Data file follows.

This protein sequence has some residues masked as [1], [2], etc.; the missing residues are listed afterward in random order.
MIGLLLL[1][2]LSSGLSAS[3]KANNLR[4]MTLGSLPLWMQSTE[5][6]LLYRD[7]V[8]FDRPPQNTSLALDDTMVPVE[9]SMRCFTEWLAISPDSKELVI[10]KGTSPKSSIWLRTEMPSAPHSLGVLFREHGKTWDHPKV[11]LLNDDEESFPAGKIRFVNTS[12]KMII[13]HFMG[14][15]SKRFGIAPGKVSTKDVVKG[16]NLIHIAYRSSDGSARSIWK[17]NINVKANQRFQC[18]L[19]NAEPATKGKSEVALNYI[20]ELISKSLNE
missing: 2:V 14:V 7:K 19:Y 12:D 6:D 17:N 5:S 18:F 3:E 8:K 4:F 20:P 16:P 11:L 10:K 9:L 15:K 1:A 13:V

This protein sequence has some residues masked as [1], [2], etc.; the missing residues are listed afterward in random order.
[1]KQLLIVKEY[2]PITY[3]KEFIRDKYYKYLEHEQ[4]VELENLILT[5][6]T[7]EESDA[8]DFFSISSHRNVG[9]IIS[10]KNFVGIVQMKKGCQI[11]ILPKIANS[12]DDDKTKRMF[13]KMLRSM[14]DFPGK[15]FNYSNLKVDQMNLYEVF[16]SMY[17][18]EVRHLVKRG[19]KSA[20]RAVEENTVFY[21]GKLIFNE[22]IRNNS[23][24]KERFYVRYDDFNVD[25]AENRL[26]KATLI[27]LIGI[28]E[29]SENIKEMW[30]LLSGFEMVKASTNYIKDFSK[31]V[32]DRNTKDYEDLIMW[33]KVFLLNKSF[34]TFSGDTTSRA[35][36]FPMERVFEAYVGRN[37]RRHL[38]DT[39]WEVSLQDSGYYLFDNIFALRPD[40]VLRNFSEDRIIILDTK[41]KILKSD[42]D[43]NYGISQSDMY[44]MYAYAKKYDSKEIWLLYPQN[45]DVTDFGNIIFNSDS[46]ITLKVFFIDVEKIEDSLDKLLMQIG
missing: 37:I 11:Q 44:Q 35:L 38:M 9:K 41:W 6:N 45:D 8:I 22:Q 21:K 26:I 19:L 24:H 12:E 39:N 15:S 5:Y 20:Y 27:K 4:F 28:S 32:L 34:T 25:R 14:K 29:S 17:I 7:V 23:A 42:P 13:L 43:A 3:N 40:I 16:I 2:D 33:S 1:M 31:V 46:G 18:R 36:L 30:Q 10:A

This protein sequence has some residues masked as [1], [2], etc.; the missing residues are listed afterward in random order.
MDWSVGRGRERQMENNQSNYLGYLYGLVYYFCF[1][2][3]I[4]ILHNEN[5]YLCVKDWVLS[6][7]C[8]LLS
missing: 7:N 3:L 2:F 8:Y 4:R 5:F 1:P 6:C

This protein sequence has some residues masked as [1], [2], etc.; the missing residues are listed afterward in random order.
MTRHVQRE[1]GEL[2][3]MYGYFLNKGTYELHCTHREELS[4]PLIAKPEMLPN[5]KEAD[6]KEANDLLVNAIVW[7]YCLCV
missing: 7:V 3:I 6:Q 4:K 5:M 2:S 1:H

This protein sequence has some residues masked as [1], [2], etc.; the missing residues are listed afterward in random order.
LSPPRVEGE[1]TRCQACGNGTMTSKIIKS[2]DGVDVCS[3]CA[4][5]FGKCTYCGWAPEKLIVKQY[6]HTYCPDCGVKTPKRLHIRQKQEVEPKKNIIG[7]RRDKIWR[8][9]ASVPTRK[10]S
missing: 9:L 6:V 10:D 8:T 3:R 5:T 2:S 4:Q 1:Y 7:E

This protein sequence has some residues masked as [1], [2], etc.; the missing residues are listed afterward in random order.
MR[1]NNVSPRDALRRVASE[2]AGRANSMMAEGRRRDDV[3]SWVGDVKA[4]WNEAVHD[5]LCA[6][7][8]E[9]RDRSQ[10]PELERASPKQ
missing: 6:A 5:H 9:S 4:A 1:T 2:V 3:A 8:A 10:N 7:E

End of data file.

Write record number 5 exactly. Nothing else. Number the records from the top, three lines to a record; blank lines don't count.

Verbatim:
This protein sequence has some residues masked as [1], [2], etc.; the missing residues are listed afterward in random order.
LSPPRVEGE[1]TRCQACGNGTMTSKIIKS[2]DGVDVCS[3]CA[4][5]FGKCTYCGWAPEKLIVKQY[6]HTYCPDCGVKTPKRLHIRQKQEVEPKKNIIG[7]RRDKIWR[8][9]ASVPTRK[10]S
missing: 9:L 6:V 10:D 8:T 3:R 5:T 2:S 4:Q 1:Y 7:E